As an aside, we are seeing a significant uptick in inquiries about books and records from our clients who are broker-dealers, futures market participants, and service providers, both pro-actively and as a result of regulatory action. We are also assisting several clients on remediation of electronic record-keeping systems, enhancements in records inventories/retention schedules, and establishment of regulated books and records governance programs.
What are some of the potential risks associated with increasing FINRA and CFTC enforcement?
Many large firms have faced enforcement actions regarding the electronic communications aspects of Rule 17a-4(f) in past years. In such cases, the SEC typically issues a fine and, importantly, enjoins the firm against violating that rule again. Firms that have already seen enforcement actions related to electronic communications face increased scrutiny and regulatory action if they are found to be violating SEC Rule 17a-4 with respect to other books and records.
In addition, many firms do not have the inventory of records required based on regulation fully documented. Since these records go far beyond electronic communications, it may be difficult for firms to understand their regulatory exposure.
What are some challenges that firms face in addressing the expanding FINRA and CFTC scrutiny?
Often, the first challenge for firms is to identify which records they need to produce and retain. Building an inventory starts with understanding the products around which the firm conducts business, which rules apply to those products, and what records the rules require be created. In completing these inventory exercises, some firms have found that they are either not storing required records appropriately, or are not creating the records in the first place. Both types of shortcomings must be addressed to remain compliant and avoid enforcement actions.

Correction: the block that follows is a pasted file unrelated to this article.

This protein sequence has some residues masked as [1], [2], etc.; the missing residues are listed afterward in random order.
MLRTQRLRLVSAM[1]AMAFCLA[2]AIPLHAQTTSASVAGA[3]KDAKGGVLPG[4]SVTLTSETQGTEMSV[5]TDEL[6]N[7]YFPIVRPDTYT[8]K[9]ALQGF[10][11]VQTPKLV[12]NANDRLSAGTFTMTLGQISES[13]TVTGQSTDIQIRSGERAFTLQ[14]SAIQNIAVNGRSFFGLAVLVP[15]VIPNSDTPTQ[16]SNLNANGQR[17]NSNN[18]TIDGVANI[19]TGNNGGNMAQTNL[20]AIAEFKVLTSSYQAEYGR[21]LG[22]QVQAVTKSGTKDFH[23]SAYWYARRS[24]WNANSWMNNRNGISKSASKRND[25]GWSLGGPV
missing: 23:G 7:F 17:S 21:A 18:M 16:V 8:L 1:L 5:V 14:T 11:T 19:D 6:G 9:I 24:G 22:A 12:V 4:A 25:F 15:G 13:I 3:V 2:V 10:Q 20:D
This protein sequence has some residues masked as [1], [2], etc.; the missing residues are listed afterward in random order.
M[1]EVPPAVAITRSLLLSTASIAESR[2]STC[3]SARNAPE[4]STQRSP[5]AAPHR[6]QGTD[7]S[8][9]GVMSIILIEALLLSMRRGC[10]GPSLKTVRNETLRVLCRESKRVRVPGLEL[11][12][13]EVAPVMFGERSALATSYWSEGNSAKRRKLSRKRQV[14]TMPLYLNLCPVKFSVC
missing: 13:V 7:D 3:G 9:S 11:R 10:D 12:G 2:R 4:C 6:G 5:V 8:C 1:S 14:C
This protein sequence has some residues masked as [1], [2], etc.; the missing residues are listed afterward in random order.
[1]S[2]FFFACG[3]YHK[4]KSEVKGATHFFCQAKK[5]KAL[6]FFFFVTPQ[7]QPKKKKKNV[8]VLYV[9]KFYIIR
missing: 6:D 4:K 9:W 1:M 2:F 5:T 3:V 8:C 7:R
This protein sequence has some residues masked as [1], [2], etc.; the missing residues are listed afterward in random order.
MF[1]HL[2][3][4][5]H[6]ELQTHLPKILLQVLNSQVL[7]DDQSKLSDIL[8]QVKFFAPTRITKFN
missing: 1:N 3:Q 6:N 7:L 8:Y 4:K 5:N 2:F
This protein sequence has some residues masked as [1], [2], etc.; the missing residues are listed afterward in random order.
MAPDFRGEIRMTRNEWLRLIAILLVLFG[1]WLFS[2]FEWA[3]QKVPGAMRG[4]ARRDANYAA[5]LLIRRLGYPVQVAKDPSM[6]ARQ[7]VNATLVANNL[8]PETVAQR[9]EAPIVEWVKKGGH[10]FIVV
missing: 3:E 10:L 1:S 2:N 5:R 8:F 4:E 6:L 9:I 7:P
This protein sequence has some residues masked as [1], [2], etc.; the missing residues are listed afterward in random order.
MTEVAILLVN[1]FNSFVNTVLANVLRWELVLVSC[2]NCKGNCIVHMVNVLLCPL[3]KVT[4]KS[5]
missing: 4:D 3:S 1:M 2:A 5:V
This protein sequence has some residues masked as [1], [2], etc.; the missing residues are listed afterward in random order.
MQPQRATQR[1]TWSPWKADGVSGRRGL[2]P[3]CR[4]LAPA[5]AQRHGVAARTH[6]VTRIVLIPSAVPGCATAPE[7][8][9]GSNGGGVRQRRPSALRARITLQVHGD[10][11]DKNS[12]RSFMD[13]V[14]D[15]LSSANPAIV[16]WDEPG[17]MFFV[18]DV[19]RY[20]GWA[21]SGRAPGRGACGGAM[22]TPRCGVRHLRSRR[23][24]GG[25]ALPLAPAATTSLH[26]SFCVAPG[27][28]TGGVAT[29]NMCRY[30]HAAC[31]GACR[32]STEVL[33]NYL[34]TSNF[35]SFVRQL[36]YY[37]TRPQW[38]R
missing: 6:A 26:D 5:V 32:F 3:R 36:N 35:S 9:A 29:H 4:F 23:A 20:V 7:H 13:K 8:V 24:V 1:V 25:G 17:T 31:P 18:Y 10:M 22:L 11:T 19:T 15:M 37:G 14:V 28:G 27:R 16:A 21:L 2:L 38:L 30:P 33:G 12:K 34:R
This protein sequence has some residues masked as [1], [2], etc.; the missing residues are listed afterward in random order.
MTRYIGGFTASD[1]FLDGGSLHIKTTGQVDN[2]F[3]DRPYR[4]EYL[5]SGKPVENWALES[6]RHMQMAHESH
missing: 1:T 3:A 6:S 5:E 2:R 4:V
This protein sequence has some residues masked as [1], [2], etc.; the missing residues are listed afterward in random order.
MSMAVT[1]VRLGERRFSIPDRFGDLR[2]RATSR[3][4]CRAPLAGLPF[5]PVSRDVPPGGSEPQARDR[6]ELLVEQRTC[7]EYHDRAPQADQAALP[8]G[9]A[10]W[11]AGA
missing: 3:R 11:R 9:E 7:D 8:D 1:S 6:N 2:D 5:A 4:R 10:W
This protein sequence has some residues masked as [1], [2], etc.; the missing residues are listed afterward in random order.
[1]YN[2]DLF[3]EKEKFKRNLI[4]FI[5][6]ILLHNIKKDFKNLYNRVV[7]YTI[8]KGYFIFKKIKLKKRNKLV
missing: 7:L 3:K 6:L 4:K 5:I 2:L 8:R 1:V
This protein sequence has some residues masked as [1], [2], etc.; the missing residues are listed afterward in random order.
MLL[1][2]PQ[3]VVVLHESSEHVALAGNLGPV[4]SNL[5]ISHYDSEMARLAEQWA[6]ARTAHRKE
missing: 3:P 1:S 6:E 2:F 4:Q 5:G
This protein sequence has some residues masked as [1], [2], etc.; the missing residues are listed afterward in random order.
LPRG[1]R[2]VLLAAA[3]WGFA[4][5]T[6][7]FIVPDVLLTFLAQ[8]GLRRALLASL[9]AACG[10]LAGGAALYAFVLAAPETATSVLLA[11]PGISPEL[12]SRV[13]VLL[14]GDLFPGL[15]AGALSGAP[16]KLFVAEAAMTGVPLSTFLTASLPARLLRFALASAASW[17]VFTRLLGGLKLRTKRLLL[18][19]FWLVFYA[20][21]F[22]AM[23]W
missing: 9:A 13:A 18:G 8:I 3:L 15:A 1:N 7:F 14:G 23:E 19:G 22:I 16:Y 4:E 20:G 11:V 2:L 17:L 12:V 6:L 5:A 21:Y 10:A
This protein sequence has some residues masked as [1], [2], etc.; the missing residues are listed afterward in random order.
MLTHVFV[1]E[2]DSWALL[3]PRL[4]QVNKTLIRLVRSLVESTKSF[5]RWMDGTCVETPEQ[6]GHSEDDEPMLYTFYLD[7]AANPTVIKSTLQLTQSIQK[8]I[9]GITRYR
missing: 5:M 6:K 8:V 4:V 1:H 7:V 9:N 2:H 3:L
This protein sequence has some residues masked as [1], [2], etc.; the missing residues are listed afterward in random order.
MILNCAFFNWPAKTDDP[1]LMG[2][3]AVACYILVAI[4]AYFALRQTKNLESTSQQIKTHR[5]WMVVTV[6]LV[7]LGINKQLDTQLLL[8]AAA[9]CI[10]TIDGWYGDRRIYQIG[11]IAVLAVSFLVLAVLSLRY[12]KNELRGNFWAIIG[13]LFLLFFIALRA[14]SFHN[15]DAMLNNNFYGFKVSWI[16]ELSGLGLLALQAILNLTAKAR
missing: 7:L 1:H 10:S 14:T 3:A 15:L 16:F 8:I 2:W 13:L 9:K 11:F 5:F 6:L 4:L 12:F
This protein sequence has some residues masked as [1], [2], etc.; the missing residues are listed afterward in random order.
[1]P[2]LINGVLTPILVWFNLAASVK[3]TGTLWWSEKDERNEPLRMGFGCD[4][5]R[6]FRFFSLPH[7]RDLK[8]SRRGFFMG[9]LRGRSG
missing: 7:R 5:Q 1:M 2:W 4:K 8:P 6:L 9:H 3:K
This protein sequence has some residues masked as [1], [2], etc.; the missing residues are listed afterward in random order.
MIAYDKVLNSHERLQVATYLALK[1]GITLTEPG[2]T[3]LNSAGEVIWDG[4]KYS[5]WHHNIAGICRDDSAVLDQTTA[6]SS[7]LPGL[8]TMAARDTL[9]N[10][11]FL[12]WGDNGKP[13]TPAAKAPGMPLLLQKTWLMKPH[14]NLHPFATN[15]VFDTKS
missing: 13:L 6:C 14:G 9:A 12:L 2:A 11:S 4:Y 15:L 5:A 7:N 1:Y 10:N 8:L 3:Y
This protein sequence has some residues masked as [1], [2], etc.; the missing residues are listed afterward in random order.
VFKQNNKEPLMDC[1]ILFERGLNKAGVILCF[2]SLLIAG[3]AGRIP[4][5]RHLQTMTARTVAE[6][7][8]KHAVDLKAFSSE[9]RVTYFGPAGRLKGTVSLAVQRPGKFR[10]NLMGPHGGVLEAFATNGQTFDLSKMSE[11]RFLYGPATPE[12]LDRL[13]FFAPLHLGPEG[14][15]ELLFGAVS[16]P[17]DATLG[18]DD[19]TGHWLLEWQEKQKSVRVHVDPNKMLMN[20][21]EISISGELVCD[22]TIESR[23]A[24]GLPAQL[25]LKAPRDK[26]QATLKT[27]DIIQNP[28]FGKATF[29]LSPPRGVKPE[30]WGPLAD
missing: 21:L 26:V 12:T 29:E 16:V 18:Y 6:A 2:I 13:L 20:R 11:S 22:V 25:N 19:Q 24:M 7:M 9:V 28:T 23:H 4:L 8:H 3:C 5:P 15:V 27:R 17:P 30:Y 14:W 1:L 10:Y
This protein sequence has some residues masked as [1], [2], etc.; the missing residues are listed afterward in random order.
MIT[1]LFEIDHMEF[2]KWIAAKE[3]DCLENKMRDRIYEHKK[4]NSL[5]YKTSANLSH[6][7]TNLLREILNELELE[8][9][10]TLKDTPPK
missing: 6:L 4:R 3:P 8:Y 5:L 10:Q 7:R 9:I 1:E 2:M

Another challenge is understanding and applying regulatory requirements written to address antiquated technologies, such as optical platters, microfiche, and microfilm, to today’s complex world of integrated software and hardware archives. Understanding the nuances of the record-keeping requirements will require involvement of technology professionals, compliance officers, and legal departments as well as outside counsel.
What actions can firms take to address increasing books and records scrutiny and potential sanctions?
An important first step is to assemble a books and records task force or steering committee. This group, which can include such stakeholders as legal, compliance, risk, records management, IT, and business operations, provides the structure for the records inventory and subsequent action. Next steps can include technology and business representatives working jointly to develop requirements for Rule 17a-4(f) and Rule 1.31(b) compliance based on reasonable regulatory interpretation. Further, firms should evaluate their electronic record-keeping systems for adherence to their record-keeping requirements.
Also important is establishing governance, risk, and control frameworks that foster compliance sustainability. Without ongoing management, compliance status can quickly deteriorate.
The complexity of establishing a books and records framework and related processes may compel a bank or firm to seek outside support. In selecting counsel, it is important to consider resources with both broad experience in regulatory communications and specific expertise in books and records.